The authors used the diagnosis of craniosynostosis to compare subjective evaluation of image quality with objective diagnostic utility. They studied in detail the responses of one observer, who read plain radiographs, computed tomographic (CT) scans, and three-dimensional reconstructions of CT scans (obtained with three different methods) for 82 patients with this diagnosis. The observer rated image quality and certainty in diagnosis made from each image. Subjective and objective performances were found to be strongly linked. High-quality images served as the basis for more accurate diagnoses than low-quality images. The increase in diagnostic performance results primarily from increased specificity, a fact that suggests that specificity and the concomitant diagnosis of normalcy are the focus of attention when image quality is evaluated.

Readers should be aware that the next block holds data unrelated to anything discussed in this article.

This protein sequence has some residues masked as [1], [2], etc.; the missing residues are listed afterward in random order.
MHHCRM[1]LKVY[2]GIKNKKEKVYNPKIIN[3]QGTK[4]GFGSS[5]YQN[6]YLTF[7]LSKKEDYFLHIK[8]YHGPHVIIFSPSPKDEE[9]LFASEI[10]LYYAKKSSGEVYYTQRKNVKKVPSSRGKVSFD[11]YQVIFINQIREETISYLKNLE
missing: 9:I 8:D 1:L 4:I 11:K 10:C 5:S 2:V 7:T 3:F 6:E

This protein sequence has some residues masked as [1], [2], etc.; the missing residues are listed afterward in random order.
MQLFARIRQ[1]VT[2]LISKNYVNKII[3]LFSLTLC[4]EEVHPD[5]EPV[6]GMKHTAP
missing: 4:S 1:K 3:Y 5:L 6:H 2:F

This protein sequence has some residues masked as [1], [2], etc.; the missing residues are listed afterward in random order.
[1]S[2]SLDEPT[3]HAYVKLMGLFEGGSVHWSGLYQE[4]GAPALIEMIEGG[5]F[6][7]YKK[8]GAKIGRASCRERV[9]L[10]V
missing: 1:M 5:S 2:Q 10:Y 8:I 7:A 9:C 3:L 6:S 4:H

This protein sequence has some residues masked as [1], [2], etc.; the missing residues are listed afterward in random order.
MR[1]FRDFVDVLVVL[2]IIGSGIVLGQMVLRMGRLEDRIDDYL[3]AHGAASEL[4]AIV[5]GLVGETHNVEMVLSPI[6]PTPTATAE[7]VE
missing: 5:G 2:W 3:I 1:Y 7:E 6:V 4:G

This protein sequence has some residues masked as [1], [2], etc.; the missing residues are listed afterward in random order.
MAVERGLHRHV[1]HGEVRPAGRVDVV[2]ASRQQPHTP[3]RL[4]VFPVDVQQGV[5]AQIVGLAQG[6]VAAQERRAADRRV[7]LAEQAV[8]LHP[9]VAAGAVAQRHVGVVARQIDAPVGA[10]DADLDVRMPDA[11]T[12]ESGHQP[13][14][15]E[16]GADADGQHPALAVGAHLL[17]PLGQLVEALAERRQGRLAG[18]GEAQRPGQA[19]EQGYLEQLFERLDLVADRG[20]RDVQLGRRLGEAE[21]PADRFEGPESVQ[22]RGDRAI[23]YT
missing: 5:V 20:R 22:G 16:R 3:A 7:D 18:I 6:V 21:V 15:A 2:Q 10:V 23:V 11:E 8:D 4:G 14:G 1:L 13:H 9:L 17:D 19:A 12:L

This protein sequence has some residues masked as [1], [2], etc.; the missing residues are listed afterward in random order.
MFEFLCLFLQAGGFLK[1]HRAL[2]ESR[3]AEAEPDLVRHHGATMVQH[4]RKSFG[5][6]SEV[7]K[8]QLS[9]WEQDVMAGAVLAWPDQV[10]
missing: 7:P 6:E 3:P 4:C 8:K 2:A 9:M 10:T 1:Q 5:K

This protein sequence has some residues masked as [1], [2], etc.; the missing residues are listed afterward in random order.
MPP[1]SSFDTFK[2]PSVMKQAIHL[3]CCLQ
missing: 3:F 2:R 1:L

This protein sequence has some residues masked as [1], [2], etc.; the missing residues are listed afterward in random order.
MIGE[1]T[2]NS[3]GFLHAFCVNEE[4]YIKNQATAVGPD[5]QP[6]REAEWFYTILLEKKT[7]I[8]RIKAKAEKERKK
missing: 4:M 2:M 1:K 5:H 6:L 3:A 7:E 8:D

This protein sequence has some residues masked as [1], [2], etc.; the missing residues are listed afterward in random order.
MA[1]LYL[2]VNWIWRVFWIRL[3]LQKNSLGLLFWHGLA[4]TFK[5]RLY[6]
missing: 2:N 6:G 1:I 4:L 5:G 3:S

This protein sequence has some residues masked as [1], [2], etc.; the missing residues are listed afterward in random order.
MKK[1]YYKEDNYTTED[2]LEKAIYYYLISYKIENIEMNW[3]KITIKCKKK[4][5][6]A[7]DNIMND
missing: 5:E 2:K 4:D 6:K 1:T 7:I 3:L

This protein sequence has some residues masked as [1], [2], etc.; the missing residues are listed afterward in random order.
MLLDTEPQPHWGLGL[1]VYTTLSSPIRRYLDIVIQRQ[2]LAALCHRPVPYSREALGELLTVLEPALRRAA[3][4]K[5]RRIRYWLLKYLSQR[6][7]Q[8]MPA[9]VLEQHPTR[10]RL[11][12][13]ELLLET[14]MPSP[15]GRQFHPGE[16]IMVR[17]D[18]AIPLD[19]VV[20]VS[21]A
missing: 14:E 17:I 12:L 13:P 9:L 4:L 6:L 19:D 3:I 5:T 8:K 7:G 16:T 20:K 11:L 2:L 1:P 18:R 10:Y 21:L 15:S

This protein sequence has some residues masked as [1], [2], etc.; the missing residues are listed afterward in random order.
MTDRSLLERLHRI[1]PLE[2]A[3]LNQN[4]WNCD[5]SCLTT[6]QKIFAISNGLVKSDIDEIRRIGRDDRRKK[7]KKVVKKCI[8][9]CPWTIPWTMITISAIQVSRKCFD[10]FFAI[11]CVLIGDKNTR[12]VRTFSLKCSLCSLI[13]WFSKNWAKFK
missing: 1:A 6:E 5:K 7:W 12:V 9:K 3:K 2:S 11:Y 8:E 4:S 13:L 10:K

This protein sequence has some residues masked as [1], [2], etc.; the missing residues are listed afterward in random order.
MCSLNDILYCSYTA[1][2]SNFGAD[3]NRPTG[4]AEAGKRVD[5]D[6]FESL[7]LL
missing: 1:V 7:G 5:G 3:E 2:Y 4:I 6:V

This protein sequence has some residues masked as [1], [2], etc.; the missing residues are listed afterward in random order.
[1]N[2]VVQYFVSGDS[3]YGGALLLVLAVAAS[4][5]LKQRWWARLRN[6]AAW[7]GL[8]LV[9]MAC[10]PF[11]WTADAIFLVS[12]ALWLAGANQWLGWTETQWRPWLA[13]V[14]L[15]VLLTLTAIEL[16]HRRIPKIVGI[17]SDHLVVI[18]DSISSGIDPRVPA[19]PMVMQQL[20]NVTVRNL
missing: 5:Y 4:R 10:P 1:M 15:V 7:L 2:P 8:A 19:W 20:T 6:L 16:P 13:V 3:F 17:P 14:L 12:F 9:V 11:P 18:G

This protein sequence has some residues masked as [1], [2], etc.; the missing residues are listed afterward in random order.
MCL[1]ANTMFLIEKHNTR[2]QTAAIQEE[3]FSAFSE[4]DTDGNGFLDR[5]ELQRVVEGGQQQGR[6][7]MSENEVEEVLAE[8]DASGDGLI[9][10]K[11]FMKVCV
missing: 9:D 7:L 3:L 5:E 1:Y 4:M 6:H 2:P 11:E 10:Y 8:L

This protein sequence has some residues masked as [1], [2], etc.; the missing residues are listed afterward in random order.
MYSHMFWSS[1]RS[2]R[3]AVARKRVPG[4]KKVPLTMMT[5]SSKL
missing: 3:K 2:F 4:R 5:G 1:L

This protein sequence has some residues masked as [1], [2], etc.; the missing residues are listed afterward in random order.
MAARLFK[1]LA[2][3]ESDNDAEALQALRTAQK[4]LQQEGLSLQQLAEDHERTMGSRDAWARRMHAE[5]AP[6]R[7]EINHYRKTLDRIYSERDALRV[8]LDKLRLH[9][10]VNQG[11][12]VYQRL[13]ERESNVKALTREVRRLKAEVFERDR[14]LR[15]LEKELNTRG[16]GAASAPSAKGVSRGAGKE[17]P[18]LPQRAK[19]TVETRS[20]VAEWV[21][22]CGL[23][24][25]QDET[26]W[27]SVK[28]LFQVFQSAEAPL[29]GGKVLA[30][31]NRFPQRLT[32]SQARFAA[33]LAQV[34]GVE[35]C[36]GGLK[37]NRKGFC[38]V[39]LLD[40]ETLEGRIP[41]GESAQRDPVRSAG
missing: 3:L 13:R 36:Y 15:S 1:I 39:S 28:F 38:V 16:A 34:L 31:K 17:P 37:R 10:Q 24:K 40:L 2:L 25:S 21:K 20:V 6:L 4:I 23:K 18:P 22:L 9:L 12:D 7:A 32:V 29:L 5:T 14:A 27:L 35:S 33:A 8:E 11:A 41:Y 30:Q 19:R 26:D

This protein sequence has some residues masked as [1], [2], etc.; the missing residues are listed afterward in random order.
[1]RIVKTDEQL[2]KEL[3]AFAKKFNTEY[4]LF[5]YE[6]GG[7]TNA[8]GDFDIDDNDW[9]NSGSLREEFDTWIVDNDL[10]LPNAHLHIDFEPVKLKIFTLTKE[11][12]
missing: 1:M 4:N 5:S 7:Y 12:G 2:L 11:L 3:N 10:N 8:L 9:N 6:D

- Children, skeletal system
- Computed tomography (CT), image display and recording
- Computed tomography (CT), image quality
- Diagnostic radiology, observer performance
- Heat, CT
- Infants, skeletal system
- Skull, abnormalities